What is the long-term thinking on Jonathan Papelbon? I think it’s time to try to sign him to a long-term contract again. Is there any reason to think that Pap has had a change of heart and would be willing to sign before he hits free agency? I hope so. I would love to see all the bandwagoners who’ve become Papelbon haters in recent years have to eat their words.
Well, hankuspankus, I’m not so sure Papelbon needed a change of heart. He was very forceful this spring when addressing rumors of this being his final year in Boston, questioning why people would think that. Of course, with Daniel Bard in the mix and Bobby Jenks a new addition at the time, the speculation was natural.
You’re right about the haters. They’ve been there, but it’s not like Papelbon has been anything but a very good pitcher for several years. Such is the nature of the beast when you are a closer. Those haters don’t exist in the front office, though. They will weigh Papelbon’s performance this year (very good so far), his demands and go from there. Although so many seem to think he is done in Boston after 2011, I’m not so sure.
What actions will the Red Sox take to solve the power outage with their outfielders? Seven home runs so far from their starting outfield, and four of them from the least powerful.
It is a bit concerning how little the Sox are getting out of J.D. Drew and Carl Crawford from a slugging perspective. Not that either is expected to crush 35 home runs, but having more than 15 extra-base hits out of those two would help. Only four teams in all of baseball have had a lower slugging percentage from their outfielders than Boston’s .360 mark.
I’m not so sure there any steps to take other than to keep working. Crawford is not going anywhere, nor is Drew until the offseason, in all likelihood. And neither will be supplanted by anyone in the minors. Perhaps when the weather warms they will drive the ball a bit more.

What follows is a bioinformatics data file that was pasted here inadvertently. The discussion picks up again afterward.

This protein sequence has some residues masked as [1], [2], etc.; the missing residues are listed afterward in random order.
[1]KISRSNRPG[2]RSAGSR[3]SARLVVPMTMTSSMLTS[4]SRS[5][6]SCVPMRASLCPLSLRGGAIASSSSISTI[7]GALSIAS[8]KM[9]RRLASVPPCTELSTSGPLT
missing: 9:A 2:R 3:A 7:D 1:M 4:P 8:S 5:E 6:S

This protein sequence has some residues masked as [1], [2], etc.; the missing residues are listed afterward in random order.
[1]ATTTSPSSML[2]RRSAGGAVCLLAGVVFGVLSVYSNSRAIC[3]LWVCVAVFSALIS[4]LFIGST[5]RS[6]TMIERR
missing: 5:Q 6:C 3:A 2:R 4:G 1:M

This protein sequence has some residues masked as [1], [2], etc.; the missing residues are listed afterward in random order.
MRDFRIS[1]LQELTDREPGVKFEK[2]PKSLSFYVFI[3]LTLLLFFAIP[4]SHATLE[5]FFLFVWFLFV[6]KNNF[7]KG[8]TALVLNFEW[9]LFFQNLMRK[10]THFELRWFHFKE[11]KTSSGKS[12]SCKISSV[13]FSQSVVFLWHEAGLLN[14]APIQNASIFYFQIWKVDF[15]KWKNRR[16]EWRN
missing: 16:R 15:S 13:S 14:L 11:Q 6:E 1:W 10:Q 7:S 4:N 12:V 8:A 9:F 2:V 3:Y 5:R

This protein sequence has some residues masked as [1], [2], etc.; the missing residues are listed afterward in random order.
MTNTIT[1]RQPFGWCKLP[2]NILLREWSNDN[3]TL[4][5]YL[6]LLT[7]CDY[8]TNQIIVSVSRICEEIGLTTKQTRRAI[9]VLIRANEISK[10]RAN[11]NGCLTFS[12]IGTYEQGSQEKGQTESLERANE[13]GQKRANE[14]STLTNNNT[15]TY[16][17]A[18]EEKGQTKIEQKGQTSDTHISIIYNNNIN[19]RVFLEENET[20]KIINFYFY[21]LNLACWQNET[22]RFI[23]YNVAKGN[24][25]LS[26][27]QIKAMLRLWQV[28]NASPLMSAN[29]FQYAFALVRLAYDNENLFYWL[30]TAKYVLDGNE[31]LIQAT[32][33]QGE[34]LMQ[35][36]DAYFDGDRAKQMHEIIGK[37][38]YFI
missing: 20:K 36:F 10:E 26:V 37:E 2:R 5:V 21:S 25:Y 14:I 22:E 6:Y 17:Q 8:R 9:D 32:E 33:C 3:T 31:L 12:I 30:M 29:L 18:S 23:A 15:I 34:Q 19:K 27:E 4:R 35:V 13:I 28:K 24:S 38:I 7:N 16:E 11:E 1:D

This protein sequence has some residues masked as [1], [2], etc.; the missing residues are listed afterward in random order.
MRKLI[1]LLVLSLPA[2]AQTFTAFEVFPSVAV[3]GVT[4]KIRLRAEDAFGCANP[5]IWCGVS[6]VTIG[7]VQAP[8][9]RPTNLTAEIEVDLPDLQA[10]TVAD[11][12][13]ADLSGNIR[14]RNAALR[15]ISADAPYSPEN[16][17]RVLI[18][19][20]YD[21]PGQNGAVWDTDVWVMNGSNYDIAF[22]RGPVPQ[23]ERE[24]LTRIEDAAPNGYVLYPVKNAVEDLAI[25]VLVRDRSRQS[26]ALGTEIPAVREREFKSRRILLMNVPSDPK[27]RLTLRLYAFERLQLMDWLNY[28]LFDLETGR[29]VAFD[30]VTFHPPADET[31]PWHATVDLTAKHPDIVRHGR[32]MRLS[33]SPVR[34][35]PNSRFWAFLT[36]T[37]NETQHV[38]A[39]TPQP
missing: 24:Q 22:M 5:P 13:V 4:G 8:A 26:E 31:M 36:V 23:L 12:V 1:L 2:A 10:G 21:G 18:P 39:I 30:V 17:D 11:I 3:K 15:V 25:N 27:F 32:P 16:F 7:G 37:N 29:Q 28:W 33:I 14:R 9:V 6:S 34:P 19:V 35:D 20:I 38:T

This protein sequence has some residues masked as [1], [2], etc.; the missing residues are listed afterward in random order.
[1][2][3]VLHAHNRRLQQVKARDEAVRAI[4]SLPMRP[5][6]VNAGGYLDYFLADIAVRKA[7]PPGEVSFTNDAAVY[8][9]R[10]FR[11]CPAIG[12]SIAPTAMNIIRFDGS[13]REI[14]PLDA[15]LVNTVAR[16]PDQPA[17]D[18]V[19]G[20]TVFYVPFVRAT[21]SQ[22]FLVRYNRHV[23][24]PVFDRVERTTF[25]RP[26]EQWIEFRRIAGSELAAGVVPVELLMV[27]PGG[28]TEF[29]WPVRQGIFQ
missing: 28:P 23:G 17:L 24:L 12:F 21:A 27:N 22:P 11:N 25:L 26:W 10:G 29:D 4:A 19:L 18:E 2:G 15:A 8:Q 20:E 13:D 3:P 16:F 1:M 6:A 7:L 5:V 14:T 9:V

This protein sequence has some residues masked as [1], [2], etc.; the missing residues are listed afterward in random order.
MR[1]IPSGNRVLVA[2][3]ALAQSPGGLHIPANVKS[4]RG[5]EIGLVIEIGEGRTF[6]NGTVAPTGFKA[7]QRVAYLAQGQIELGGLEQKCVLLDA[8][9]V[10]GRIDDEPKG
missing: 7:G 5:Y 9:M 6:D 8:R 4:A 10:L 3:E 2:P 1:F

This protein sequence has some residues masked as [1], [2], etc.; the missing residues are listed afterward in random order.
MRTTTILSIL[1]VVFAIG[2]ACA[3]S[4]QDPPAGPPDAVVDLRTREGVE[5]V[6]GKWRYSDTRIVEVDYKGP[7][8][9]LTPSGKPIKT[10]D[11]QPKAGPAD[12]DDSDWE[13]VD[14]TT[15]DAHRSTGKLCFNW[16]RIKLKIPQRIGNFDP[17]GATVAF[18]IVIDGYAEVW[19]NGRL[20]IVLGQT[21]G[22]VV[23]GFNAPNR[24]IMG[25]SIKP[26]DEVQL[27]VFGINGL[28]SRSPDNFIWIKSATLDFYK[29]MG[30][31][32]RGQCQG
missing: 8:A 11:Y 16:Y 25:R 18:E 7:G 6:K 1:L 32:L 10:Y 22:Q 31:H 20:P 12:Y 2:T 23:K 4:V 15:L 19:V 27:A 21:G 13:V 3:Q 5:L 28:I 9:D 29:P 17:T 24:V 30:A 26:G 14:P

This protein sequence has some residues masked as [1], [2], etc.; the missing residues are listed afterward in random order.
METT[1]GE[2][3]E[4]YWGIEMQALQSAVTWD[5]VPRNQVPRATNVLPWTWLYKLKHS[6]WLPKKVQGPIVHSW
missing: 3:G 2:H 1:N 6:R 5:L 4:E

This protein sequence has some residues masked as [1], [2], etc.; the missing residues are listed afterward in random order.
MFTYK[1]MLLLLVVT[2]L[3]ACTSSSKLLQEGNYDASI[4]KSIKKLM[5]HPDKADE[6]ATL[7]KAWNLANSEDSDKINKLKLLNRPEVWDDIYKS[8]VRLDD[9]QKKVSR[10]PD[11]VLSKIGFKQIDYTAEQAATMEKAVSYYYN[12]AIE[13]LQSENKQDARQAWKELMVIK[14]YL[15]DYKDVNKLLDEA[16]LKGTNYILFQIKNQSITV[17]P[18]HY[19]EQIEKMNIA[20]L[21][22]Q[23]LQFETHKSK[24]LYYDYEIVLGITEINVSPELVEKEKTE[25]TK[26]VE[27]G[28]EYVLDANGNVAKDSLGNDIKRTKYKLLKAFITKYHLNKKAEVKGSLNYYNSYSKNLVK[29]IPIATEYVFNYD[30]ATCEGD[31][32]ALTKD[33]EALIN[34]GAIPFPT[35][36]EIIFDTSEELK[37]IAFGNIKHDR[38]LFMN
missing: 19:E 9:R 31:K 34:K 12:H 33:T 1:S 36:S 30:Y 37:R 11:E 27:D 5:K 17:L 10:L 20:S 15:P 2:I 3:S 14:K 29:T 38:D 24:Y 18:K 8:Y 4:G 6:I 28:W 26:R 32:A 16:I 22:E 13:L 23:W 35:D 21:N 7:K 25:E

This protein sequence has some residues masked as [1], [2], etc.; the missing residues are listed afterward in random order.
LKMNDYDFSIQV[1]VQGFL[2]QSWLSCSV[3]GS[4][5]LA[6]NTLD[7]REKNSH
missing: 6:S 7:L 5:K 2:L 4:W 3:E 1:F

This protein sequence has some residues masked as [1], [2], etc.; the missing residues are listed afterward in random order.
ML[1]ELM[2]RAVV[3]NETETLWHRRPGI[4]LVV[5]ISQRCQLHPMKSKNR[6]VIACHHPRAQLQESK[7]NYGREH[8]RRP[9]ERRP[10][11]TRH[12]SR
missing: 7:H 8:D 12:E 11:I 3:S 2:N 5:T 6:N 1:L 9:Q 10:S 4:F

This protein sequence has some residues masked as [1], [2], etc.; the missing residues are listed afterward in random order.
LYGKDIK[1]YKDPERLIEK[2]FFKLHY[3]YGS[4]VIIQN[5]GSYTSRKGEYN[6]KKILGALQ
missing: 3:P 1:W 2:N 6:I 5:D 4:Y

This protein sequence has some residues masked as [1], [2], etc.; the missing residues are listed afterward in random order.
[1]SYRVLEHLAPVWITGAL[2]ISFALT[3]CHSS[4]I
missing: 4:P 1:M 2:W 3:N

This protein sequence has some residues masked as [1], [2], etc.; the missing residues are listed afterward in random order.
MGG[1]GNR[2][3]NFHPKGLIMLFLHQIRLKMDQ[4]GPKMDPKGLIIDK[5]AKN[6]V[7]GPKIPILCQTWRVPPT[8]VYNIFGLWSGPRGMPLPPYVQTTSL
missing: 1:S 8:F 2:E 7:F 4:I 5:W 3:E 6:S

Do you think the Red Sox would try to go after Albert Pujols in the offseason as a potential replacement at the designated hitter spot?
You never say never, but with millions recently locked up in Gonzalez and Crawford and many more committed to others, it is doubtful Boston will be a major player if Pujols decides to test the market. Also, Pujols is a very good first baseman who will want to have a chance to play the position next year and beyond. Just doesn’t seem like a great fit right now.
Why does Ron Johnson throw a ball to Adrian Gonzalez every time he steps off the field towards the dugout? Not an earth-shattering question — I’m just curious.
Colleen, this is a baseball tradition that goes back as long as I recall, and I’m 19 so that’s quite a long time. In all seriousness, first basemen leaving the field have taken a throw from the dugout for years. It gives Gonzalez a ball so that he can warm up the infielders at the start of the next inning. That is all.
I know it’s a bit early to be throwing around trade proposals, but it’s fun, so why not. I was wondering whether the Red Sox could trade Matsuzaka (potentially with his contract eaten), Jed Lowrie, Navarro and maybe someone else for Trevor Cahill. The A’s have a glut of pitching and need the offense. Matsuzaka may also work well with Kurt Suzuki.
Sounds nice, doesn’t it? Not likely. The A’s do have plenty of good pitching, but that’s what makes them a dangerous team in the AL West, and Cahill may be the best of the bunch. Oakland attempted to make upgrades offensively this offseason but remain rather weak, so perhaps they will look for an upgrade somewhere along the line. But not at the expense of Cahill. Also, as good as Lowrie has been, he won’t transform their offense.
Outfielder Bryce Brentz is tearing up the South Atlantic League and is said to be a fast riser. Where does he stand in the organization? Is he a legit prospect, and if so, what’s his projected arrival date in the majors?
You’re right, Brentz has been on a tear this year at Single-A Greenville. Entering Monday, he was hitting .388 with 10 home runs and 35 RBIs in 35 games. Undoubtedly, the former first-round pick is a legit prospect and has to be turning heads at a startling pace right now. Give him this year to make his way to Portland and a full year there and at Pawtucket and you might see him knocking on the door. One thing playing against someone like Brentz is the glut of outfielders in the system, but that could clear up in the coming year or so with departures, injuries, trades, etc.
Powered by WordPress.com VIP